It just might be. Why? Because it's built on a surprisingly strong foundation. We covered a New York Times analysis months ago that showed this pretty amazing breakdown:
How unusual is this — for a candidate to hit double digits in the polling despite having such poor name recognition? It’s quite unusual, in fact. I can identify just three candidates besides Mr. Cain who had 10 percent or more of the vote in any early primary poll in my database despite having name recognition below 50 percent:
Michael Dukakis polled at 11 to 13 percent in several surveys from April through June 1987 despite having name recognition of about 30 percent.
John Edwards polled at 10 to 14 percent in several surveys in early 2003 despite having name recognition of about 30 percent.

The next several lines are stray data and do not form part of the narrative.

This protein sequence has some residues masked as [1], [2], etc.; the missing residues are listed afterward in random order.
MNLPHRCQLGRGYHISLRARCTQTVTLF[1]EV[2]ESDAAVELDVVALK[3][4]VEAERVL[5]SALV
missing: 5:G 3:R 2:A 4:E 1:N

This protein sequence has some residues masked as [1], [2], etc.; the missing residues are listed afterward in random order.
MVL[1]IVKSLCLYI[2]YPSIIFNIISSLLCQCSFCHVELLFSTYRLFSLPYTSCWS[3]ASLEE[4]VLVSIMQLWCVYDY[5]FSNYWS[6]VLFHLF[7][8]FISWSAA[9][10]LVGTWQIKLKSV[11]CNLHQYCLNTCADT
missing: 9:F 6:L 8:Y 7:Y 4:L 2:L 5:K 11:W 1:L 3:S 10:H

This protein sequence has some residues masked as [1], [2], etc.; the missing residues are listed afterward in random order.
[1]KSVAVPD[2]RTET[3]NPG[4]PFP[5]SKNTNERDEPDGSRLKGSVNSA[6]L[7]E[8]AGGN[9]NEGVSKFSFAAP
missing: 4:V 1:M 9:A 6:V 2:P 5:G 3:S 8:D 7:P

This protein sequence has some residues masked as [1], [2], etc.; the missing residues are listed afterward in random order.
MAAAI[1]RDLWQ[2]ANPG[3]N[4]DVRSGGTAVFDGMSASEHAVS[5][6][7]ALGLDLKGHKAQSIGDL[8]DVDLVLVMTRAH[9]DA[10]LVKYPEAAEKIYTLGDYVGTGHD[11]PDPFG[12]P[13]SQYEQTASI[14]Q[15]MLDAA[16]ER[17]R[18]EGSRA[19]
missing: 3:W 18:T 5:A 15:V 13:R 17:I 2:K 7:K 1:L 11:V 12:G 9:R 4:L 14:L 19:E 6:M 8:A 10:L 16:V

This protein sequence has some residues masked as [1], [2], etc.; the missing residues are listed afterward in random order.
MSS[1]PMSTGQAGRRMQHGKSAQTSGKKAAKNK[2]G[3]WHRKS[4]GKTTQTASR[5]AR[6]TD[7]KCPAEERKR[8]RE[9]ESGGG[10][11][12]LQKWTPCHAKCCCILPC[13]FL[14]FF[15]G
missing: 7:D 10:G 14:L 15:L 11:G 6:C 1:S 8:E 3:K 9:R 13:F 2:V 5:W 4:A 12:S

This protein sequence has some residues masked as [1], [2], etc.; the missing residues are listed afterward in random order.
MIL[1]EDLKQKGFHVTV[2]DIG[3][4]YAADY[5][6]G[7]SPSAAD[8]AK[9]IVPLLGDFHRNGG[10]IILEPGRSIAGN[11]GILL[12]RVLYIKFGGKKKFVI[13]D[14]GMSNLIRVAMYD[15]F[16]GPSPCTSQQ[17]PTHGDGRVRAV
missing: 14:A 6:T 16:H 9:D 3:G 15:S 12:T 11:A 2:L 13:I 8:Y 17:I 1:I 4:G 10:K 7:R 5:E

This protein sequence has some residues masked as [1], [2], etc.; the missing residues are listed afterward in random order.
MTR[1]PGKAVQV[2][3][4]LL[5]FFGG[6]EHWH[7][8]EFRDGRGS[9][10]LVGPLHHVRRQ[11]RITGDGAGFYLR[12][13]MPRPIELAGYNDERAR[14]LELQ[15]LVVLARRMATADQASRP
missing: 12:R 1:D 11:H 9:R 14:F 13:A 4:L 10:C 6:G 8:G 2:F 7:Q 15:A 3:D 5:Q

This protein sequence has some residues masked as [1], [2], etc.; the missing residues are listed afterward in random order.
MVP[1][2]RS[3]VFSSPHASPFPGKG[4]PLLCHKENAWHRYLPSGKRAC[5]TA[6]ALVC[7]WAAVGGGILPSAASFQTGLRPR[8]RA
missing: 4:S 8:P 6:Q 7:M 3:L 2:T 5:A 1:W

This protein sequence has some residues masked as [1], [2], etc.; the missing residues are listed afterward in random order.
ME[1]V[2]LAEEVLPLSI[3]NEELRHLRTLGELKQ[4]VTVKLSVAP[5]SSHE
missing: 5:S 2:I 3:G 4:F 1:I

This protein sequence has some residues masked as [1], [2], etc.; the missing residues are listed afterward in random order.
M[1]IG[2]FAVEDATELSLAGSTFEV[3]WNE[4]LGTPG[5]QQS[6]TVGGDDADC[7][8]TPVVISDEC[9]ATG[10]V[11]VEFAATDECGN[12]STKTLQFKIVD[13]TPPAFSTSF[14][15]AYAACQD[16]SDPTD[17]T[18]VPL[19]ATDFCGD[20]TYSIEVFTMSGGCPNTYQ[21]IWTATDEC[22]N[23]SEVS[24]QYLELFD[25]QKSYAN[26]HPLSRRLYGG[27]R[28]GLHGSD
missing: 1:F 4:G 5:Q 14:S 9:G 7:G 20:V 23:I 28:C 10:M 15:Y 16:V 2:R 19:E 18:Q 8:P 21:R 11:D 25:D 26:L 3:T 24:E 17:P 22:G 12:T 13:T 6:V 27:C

John McCain polled at 12 percent in one survey in May 1999 despite having name recognition of about 40 percent.
That’s a very impressive group! Mr. Dukakis won his nomination. Mr. Edwards finished in second place in 2004 and became John Kerry’s vice-presidential nominee. Mr. McCain finished in second place in 2000 and became his party’s presidential candidate in 2008.
Sure--none of them became president--but all of them wound up on a ticket. And with this mornings Fox News poll, Herman Cain has now polled higher than any of them in the above polls (though his name recognition has obviously increased since May). He still has a lot of work to do, and he's not the perfect candidate, but he's earned the right in the polling to be taken seriously at this point.